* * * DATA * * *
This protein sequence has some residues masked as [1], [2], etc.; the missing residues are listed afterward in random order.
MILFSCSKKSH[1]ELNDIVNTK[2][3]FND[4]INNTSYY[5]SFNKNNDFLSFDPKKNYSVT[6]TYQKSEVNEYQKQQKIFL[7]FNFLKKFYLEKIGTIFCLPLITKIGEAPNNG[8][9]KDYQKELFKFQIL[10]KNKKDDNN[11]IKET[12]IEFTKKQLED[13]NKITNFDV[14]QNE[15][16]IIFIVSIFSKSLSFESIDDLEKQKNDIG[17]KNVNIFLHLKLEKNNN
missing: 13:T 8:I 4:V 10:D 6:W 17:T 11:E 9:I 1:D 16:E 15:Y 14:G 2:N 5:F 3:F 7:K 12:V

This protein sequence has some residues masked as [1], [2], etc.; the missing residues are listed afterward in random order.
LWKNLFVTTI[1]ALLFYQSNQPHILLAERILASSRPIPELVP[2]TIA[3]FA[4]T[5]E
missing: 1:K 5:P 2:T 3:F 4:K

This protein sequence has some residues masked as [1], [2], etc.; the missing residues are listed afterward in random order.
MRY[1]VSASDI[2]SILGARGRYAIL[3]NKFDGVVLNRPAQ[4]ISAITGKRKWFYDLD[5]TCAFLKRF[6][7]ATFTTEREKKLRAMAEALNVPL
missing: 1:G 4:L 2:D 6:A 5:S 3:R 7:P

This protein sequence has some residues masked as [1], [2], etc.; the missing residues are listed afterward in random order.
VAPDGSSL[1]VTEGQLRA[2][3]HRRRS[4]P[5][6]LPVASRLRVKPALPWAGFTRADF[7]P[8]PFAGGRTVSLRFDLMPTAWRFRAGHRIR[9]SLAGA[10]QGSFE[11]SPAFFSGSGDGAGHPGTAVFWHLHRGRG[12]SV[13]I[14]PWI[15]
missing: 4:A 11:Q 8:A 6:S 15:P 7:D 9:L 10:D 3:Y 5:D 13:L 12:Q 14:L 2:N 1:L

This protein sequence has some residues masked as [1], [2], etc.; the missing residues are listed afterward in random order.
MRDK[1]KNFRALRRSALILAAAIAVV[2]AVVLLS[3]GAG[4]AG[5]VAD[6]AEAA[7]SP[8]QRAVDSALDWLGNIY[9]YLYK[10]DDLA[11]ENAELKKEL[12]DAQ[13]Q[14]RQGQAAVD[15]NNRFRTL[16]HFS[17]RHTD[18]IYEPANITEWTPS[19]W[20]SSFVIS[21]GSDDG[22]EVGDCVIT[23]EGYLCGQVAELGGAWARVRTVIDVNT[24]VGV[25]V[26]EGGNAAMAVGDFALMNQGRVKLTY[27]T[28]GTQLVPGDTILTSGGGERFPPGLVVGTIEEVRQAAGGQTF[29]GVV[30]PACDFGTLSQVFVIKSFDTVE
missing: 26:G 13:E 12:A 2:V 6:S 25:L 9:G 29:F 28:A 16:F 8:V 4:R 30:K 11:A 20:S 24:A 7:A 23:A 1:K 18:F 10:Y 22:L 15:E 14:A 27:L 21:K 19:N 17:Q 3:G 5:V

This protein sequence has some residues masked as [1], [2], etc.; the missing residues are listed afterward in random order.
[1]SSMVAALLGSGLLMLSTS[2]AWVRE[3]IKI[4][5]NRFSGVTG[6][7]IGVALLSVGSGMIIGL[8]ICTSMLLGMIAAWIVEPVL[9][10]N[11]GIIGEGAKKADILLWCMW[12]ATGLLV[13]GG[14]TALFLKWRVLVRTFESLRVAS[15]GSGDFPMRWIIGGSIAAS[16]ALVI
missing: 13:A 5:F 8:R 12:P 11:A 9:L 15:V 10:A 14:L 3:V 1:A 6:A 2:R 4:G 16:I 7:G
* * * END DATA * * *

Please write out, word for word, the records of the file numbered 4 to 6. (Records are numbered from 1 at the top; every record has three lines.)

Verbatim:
This protein sequence has some residues masked as [1], [2], etc.; the missing residues are listed afterward in random order.
VAPDGSSL[1]VTEGQLRA[2][3]HRRRS[4]P[5][6]LPVASRLRVKPALPWAGFTRADF[7]P[8]PFAGGRTVSLRFDLMPTAWRFRAGHRIR[9]SLAGA[10]QGSFE[11]SPAFFSGSGDGAGHPGTAVFWHLHRGRG[12]SV[13]I[14]PWI[15]
missing: 4:A 11:Q 8:A 6:S 15:P 7:D 9:L 10:D 3:Y 5:D 13:L 12:Q 14:L 2:N 1:L

This protein sequence has some residues masked as [1], [2], etc.; the missing residues are listed afterward in random order.
MRDK[1]KNFRALRRSALILAAAIAVV[2]AVVLLS[3]GAG[4]AG[5]VAD[6]AEAA[7]SP[8]QRAVDSALDWLGNIY[9]YLYK[10]DDLA[11]ENAELKKEL[12]DAQ[13]Q[14]RQGQAAVD[15]NNRFRTL[16]HFS[17]RHTD[18]IYEPANITEWTPS[19]W[20]SSFVIS[21]GSDDG[22]EVGDCVIT[23]EGYLCGQVAELGGAWARVRTVIDVNT[24]VGV[25]V[26]EGGNAAMAVGDFALMNQGRVKLTY[27]T[28]GTQLVPGDTILTSGGGERFPPGLVVGTIEEVRQAAGGQTF[29]GVV[30]PACDFGTLSQVFVIKSFDTVE
missing: 26:G 13:E 12:A 2:V 6:S 25:L 9:G 29:F 28:A 16:F 8:V 4:R 30:K 11:A 20:S 24:A 7:A 23:A 1:K 18:F 10:Y 22:L 15:E 14:A 27:L 21:K 19:N 17:Q 3:G 5:V

This protein sequence has some residues masked as [1], [2], etc.; the missing residues are listed afterward in random order.
[1]SSMVAALLGSGLLMLSTS[2]AWVRE[3]IKI[4][5]NRFSGVTG[6][7]IGVALLSVGSGMIIGL[8]ICTSMLLGMIAAWIVEPVL[9][10]N[11]GIIGEGAKKADILLWCMW[12]ATGLLV[13]GG[14]TALFLKWRVLVRTFESLRVAS[15]GSGDFPMRWIIGGSIAAS[16]ALVI
missing: 13:A 5:F 8:R 12:P 11:A 9:L 15:V 10:A 14:L 3:V 1:A 6:A 2:R 4:G 16:I 7:G